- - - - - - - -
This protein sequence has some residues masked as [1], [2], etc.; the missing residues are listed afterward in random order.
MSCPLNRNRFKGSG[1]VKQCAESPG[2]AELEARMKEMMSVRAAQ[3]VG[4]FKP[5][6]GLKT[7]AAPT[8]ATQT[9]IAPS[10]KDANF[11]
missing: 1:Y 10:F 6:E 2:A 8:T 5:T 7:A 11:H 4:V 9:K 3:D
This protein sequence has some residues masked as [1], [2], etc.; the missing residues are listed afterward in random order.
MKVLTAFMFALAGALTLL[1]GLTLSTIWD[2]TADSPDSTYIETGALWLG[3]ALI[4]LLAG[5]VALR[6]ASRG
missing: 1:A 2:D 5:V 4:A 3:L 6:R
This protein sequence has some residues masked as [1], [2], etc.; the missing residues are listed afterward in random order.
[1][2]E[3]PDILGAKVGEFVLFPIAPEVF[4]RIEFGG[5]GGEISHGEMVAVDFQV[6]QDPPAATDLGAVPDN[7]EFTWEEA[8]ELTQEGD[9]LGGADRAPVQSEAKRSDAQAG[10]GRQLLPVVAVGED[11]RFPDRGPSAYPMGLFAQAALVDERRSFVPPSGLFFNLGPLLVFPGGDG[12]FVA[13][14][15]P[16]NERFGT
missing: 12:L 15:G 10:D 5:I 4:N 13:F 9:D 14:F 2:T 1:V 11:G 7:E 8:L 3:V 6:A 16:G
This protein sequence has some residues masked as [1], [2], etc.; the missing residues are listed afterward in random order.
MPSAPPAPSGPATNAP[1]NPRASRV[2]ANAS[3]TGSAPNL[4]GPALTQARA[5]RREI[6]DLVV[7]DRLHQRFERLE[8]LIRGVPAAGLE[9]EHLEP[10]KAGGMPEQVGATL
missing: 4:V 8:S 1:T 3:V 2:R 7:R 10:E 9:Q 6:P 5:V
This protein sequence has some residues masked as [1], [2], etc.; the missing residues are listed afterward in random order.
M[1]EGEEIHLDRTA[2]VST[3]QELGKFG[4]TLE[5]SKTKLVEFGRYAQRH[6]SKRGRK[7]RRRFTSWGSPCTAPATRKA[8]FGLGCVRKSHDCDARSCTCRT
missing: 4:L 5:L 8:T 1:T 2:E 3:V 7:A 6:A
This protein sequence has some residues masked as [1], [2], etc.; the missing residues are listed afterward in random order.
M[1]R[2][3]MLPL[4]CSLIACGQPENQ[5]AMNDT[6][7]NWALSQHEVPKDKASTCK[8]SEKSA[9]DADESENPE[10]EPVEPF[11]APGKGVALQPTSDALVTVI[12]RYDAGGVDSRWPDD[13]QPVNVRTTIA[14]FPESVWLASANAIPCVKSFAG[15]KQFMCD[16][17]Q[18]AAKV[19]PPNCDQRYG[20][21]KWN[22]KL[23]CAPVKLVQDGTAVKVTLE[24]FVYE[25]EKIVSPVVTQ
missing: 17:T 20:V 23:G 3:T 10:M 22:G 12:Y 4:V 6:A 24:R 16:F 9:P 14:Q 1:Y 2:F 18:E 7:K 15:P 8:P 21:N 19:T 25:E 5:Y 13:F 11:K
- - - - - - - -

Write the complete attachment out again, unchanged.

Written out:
This protein sequence has some residues masked as [1], [2], etc.; the missing residues are listed afterward in random order.
MSCPLNRNRFKGSG[1]VKQCAESPG[2]AELEARMKEMMSVRAAQ[3]VG[4]FKP[5][6]GLKT[7]AAPT[8]ATQT[9]IAPS[10]KDANF[11]
missing: 1:Y 10:F 6:E 2:A 8:T 5:T 7:A 11:H 4:V 9:K 3:D
This protein sequence has some residues masked as [1], [2], etc.; the missing residues are listed afterward in random order.
MKVLTAFMFALAGALTLL[1]GLTLSTIWD[2]TADSPDSTYIETGALWLG[3]ALI[4]LLAG[5]VALR[6]ASRG
missing: 1:A 2:D 5:V 4:A 3:L 6:R
This protein sequence has some residues masked as [1], [2], etc.; the missing residues are listed afterward in random order.
[1][2]E[3]PDILGAKVGEFVLFPIAPEVF[4]RIEFGG[5]GGEISHGEMVAVDFQV[6]QDPPAATDLGAVPDN[7]EFTWEEA[8]ELTQEGD[9]LGGADRAPVQSEAKRSDAQAG[10]GRQLLPVVAVGED[11]RFPDRGPSAYPMGLFAQAALVDERRSFVPPSGLFFNLGPLLVFPGGDG[12]FVA[13][14][15]P[16]NERFGT
missing: 12:L 15:G 10:D 5:I 4:N 13:F 9:D 14:F 2:T 1:V 11:G 7:E 8:L 3:V 6:A 16:G
This protein sequence has some residues masked as [1], [2], etc.; the missing residues are listed afterward in random order.
MPSAPPAPSGPATNAP[1]NPRASRV[2]ANAS[3]TGSAPNL[4]GPALTQARA[5]RREI[6]DLVV[7]DRLHQRFERLE[8]LIRGVPAAGLE[9]EHLEP[10]KAGGMPEQVGATL
missing: 4:V 8:S 1:T 3:V 2:R 7:R 10:E 9:Q 6:P 5:V
This protein sequence has some residues masked as [1], [2], etc.; the missing residues are listed afterward in random order.
M[1]EGEEIHLDRTA[2]VST[3]QELGKFG[4]TLE[5]SKTKLVEFGRYAQRH[6]SKRGRK[7]RRRFTSWGSPCTAPATRKA[8]FGLGCVRKSHDCDARSCTCRT
missing: 4:L 5:L 8:T 1:T 2:E 3:V 7:A 6:A
This protein sequence has some residues masked as [1], [2], etc.; the missing residues are listed afterward in random order.
M[1]R[2][3]MLPL[4]CSLIACGQPENQ[5]AMNDT[6][7]NWALSQHEVPKDKASTCK[8]SEKSA[9]DADESENPE[10]EPVEPF[11]APGKGVALQPTSDALVTVI[12]RYDAGGVDSRWPDD[13]QPVNVRTTIA[14]FPESVWLASANAIPCVKSFAG[15]KQFMCD[16][17]Q[18]AAKV[19]PPNCDQRYG[20][21]KWN[22]KL[23]CAPVKLVQDGTAVKVTLE[24]FVYE[25]EKIVSPVVTQ
missing: 17:T 20:V 23:G 3:T 10:M 22:G 12:Y 4:V 6:A 24:R 16:F 9:P 14:Q 1:Y 2:F 18:E 7:K 15:P 8:P 21:N 19:T 25:E 5:Y 13:F 11:K